Last week, a shady Android app publisher took 21 popular free apps from the marketplace, injected root exploits into them, and re-uploaded them on to the app marketplace. “What’s a ‘root exploit?” you might ask? Basically, it’s as if someone staged a coup in your Android phone and instituted The Joker as the leader. Very bad things could happen.
Android Police asked one of their experts on what the true extent of the exploit was:
I asked our resident hacker to take a look at the code himself, and he’s verified it does indeed root the user’s device via rageagainstthecage or exploid. But that’s just the tip of the iceberg: it does more than just yank IMEI and IMSI. There’s another APK hidden inside the code, and it steals nearly everything it can: product ID, model, partner (provider?), language, country, and userID. But that’s all child’s play; the true pièce de résistance is that it has the ability to download more code. In other words, there’s no way to know what the app does after it’s installed, and the possibilities are nearly endless.
Guess the “openness” of the Android Market really can be a double-edged sword. I mean, a trojan that has the ability to download and install more code to run whenever it pleases? Yeesh. The worst part of it is that these infected apps were downloaded between 50,000 and 200,000 times in the span of just four days. That’s a lot of potentially devastated individuals.
Fortunately, Google became aware of this issue and issued a statement over the weekend on what actions it’s taken:
- We removed the malicious applications from Android Market, suspended the associated developer accounts, and contacted law enforcement about the attack.
- We are remotely removing the malicious applications from affected devices. This remote application removal feature is one of many security controls the Android team can use to help protect users from malicious applications.
- We are pushing an Android Market security update to all affected devices that undoes the exploits to prevent the attacker(s) from accessing any more information from affected devices. If your device has been affected, you will receive an email from email@example.com over the next 72 hours. You will also receive a notification on your device that “Android Market Security Tool March 2011” has been installed. You may also receive notification(s) on your device that an application has been removed. You are not required to take any action from there; the update will automatically undo the exploit. Within 24 hours of the exploit being undone, you will receive a second email.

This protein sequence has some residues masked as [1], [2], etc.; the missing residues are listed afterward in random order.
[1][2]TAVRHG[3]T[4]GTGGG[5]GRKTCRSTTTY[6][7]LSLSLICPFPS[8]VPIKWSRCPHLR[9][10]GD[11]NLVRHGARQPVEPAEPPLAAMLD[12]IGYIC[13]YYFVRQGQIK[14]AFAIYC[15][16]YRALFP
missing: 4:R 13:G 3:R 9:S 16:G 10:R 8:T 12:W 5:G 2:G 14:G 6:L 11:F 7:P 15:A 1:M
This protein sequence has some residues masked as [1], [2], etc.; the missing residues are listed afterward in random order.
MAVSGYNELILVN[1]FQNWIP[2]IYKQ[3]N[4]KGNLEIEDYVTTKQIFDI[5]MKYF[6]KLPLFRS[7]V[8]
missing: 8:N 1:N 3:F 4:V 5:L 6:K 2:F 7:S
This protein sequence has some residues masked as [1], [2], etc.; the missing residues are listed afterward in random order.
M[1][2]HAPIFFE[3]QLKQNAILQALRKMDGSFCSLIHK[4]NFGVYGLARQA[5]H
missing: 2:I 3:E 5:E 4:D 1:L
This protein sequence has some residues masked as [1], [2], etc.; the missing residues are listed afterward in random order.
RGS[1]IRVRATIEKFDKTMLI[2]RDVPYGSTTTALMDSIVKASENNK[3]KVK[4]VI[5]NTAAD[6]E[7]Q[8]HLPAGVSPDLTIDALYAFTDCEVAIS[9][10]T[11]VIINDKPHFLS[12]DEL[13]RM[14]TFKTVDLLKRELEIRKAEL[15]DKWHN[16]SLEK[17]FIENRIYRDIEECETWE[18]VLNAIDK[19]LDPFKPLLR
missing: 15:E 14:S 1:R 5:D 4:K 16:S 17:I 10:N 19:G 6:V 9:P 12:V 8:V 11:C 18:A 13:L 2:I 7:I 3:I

- We are adding a number of measures to help prevent additional malicious applications using similar exploits from being distributed through Android Market and are working with our partners to provide the fix for the underlying security issues.
While it’s nice that Google has taken the appropriate steps to remove the exploit from affected devices without users having to do anything, the damage has already been done. Any personal information that was already sent back to the villains is already done. Apple may grab a lot of flak for having a gestapo-esque manner of running its App Store, but you can bet your sweet tushy that an exploit as blatant and malicious as this one would never have seen the light of day on it.
Google can tout “openness” all it wants as a selling point, but I doubt people would want this “freedom” at the cost of not feeling safe to use their devices. Let’s hope these “measures” they’ve taken are enough to prevent something like this from ever happening again.